As voters head to the polls today, officials reported a few problems when polling places opened in the Myrtle Beach area and turnout was steady.
Precincts in Horry and Georgetown counties opened without any major problems, according to election officials in each county. Some minor glitches were reported with a few machines.
"It looks like we might have a good turnout this time," said Sandy Martin, Horry County's election supervisor.
By 8:09 a.m., 113 people had already showed up at the Forestbrook precinct, at the Forestbrook Clubhouse, to cast their votes. It was a full house and people patiently waited their turn.
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And they want change. And they want their voices to be heard.
"I wanted to vote because I have a voice and I want my voice to be heard," said Dawn McDonough, a property manager. "Our leaders need to hear our voice."
McDonough said she supports the hunting and fishing referendum, as well as a local referendum for public transportation.
"I just think people should be able to get around, especially because we live in a tourist area."
Jill Dinkle, an art teacher at Burgess Elementary School, brought her two children, 3 1/2-year-old Savannah and 2-year-old Collin, with her.
Savannah held her mom's hand, while Collin sucked his pacifier quietly in his stroller as Dinkle entered the voting booth.
"I want more money to go to the schools," Dinkle said. "I want to save my job. I'm an art teacher, and I need to keep my job. Education is my main concern, and just jobs in general."
In Little River, about 10 percent of registered voters at the Little River fire station on Bakers Street had voted by 9:15 a.m. Poll workers reported the turnout what they typically see all day.
Poll workers at Grand Strand Church of Christ near Surfside Beach said they consider early turnout at that poll to be heavy. By 9:30 a.m., nearly 200 people had voted at the site.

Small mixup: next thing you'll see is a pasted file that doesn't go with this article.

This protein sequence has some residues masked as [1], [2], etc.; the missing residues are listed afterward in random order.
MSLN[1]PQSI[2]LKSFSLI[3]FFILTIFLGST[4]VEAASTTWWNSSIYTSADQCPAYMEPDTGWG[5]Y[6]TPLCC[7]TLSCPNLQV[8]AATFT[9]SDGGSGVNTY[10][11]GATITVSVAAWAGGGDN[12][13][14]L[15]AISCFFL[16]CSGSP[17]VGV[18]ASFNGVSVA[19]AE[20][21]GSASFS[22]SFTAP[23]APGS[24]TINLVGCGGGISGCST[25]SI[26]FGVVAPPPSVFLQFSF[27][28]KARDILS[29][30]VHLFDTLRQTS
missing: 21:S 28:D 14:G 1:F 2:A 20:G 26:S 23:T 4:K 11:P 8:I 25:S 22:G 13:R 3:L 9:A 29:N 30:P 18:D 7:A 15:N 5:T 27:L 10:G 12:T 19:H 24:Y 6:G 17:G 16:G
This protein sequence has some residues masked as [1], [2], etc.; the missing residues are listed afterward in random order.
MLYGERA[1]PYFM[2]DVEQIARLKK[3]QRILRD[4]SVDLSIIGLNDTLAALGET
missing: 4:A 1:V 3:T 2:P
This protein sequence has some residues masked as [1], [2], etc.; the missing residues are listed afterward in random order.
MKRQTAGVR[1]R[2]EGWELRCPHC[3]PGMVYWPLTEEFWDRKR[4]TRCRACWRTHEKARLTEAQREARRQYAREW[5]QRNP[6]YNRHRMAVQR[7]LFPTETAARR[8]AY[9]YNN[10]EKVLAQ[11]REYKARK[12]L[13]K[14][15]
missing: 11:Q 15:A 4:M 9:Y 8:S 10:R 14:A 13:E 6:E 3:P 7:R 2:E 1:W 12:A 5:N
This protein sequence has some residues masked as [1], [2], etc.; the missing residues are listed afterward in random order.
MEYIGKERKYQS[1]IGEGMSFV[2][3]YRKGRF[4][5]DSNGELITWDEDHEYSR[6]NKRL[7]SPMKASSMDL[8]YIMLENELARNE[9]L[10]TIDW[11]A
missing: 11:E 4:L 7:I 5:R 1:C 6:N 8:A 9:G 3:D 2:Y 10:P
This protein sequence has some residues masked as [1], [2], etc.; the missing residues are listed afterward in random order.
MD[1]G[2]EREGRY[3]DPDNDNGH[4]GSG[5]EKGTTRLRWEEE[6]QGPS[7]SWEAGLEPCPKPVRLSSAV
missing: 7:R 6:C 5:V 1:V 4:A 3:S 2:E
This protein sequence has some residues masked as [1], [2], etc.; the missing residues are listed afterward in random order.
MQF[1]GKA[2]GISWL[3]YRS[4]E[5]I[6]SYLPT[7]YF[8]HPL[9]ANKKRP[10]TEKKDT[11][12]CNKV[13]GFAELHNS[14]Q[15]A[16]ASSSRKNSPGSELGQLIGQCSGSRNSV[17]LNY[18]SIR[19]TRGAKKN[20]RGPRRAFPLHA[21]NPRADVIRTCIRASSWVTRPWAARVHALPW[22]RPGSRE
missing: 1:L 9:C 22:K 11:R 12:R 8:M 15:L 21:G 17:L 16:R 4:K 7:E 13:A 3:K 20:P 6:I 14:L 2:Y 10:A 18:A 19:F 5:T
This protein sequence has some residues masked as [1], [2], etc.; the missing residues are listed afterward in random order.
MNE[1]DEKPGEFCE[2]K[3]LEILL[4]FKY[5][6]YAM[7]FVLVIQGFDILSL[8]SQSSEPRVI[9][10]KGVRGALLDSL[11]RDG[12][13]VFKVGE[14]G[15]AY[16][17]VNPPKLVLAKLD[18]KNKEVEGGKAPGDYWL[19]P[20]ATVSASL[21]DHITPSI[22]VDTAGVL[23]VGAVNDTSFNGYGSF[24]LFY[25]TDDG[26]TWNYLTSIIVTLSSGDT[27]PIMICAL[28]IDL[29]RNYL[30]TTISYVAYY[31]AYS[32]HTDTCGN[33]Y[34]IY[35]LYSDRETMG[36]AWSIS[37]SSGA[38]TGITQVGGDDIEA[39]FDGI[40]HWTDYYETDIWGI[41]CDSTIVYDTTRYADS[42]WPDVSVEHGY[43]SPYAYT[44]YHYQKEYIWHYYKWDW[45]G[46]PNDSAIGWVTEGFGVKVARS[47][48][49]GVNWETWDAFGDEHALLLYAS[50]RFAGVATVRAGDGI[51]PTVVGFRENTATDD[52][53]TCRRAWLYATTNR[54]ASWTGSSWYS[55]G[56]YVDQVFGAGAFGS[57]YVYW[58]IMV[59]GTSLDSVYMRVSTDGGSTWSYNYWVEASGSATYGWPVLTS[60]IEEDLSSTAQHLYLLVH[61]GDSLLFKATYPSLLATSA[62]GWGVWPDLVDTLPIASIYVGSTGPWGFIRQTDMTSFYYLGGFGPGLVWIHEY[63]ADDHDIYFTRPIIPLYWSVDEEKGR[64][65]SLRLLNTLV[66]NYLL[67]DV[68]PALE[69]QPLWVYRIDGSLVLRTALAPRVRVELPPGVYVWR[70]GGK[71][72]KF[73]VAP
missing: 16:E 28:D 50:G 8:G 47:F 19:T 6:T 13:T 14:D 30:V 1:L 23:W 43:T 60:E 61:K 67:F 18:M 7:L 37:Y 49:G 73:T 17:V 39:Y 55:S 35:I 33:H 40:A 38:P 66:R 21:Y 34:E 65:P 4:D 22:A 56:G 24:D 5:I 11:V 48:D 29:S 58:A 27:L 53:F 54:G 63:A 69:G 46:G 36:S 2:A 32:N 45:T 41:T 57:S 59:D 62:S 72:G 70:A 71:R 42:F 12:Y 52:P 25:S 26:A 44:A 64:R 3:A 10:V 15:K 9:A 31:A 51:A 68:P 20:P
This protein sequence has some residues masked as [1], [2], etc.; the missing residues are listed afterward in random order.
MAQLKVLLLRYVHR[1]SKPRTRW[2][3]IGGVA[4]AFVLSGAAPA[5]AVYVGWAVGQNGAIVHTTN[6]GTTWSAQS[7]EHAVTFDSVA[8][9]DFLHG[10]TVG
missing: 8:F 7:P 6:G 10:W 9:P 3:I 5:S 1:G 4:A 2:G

Light turnout was reported at 9:45 a.m. at Trinity Presbyterian Church located on Glenns Bay Road.
At the St. Mary Missionary Baptist Church precinct, Rita Storm voiced frustrations with the folks in Washington, DC.
"Everything is a mess," said Storm, who had her 4-year-old granddaughter, Mahala in tow. "I want real, everyday people in Washington, not these politicians that have no flipping idea what it takes for real people to make ends meet."
Storm said she wants national legislators to strengthen our military.
"Honestly, we need to build up our military, not make it smaller. The stronger our military, the stronger our country."
Storm said she is tired of government oblivious to people's concerns.
"They don't know what is going on, and they don't want to know what is going on," Storm said. "They don't care because our problems are not their problems."
Locally, Storm wants to see the area get sufficient public transportation.
"Maybe, it will help with traffic," she said.
Judy Dow, a Coastal Carolina University employee, said she is ready for change.
"The general consensus is that [President] Obama and the Democrats are not doing well," Dow said. "And I want my vote to help change that."
Dow, like every other voter coming in and out of the St. Mary's precinct, wants our economy to create more jobs.
Dow added that she hopes the local economy, especially, will get a much needed boost.
"I hope we can promote the Myrtle Beach area more and our tourism industry," Storm said.
Gene Pennywitt, a retired salesman, said he wants our nation out of debt.
"We can't go on giving money away," Pennywitt said after casting his vote. "We are too far in debt. We've got to get out of debt. We can't keep on borrowing money."
Pennywitt is also passionate about public transportation and supported the referendum concerning it.
"A lot of people don't have automobiles," Pennywitt said. "We need to make sure they can get around."
By 9:30 a.m., 95 people had voted at St. Mary's precinct. Last time, a total of 200 voters showed up.
Voters read "Statewide Constitutional Amendments and Explanations" printed on yellow sheets of paper as they waited to vote.
The smell of freshly brewed coffee, provided by the church, permeated the room.
Four boxes and one bag of Krispy Kreme doughnuts, also provided by the church, were on an adjacent table, but voters didn't indulge.
They came to vote, not eat and drink, and that's what they did.